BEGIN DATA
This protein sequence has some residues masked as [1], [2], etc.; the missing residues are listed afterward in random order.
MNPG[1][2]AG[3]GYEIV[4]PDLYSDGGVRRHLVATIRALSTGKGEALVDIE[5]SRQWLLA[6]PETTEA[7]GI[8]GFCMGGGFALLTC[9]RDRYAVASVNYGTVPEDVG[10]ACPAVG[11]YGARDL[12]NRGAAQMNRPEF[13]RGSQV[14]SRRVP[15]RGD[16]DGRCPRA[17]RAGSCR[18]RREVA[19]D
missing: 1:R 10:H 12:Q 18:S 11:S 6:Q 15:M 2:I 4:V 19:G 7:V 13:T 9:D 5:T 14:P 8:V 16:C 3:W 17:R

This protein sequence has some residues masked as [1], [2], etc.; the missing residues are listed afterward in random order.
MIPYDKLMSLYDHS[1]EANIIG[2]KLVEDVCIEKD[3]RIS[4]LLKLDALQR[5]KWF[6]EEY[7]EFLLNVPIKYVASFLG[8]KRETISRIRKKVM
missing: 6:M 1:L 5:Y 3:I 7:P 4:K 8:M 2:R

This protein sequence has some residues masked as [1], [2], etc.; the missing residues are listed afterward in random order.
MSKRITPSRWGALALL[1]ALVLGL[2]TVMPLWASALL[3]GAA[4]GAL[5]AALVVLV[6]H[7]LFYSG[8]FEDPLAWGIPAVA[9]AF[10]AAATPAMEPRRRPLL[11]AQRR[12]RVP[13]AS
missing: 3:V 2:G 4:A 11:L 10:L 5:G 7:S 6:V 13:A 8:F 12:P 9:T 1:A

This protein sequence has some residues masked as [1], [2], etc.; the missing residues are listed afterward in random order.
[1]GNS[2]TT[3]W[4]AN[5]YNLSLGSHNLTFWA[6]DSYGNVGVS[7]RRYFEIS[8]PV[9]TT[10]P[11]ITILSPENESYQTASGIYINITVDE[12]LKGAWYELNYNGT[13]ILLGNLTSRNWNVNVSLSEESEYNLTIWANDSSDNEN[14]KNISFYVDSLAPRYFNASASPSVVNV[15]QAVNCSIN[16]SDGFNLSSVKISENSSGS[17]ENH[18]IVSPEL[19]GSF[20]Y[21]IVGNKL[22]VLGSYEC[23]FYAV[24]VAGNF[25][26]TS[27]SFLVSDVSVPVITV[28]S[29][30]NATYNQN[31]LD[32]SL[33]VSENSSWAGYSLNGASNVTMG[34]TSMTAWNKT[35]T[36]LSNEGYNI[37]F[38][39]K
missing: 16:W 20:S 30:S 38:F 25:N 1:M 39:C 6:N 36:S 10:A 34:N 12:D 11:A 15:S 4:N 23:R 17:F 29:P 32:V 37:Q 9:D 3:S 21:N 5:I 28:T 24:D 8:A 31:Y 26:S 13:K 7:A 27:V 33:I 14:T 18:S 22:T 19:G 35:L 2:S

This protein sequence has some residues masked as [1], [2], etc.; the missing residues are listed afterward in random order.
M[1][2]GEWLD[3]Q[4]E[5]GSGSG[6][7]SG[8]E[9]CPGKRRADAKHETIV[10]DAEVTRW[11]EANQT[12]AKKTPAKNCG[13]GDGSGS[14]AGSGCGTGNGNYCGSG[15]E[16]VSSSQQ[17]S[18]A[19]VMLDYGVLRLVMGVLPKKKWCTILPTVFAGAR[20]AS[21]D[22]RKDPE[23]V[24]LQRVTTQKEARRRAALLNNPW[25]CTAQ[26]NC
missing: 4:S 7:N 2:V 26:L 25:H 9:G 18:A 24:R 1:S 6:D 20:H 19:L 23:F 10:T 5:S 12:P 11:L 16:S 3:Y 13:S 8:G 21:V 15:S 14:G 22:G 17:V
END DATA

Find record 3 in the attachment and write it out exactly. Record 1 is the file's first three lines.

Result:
This protein sequence has some residues masked as [1], [2], etc.; the missing residues are listed afterward in random order.
MSKRITPSRWGALALL[1]ALVLGL[2]TVMPLWASALL[3]GAA[4]GAL[5]AALVVLV[6]H[7]LFYSG[8]FEDPLAWGIPAVA[9]AF[10]AAATPAMEPRRRPLL[11]AQRR[12]RVP[13]AS
missing: 3:V 2:G 4:A 11:L 10:L 5:G 7:S 6:V 13:A 8:F 12:P 9:T 1:A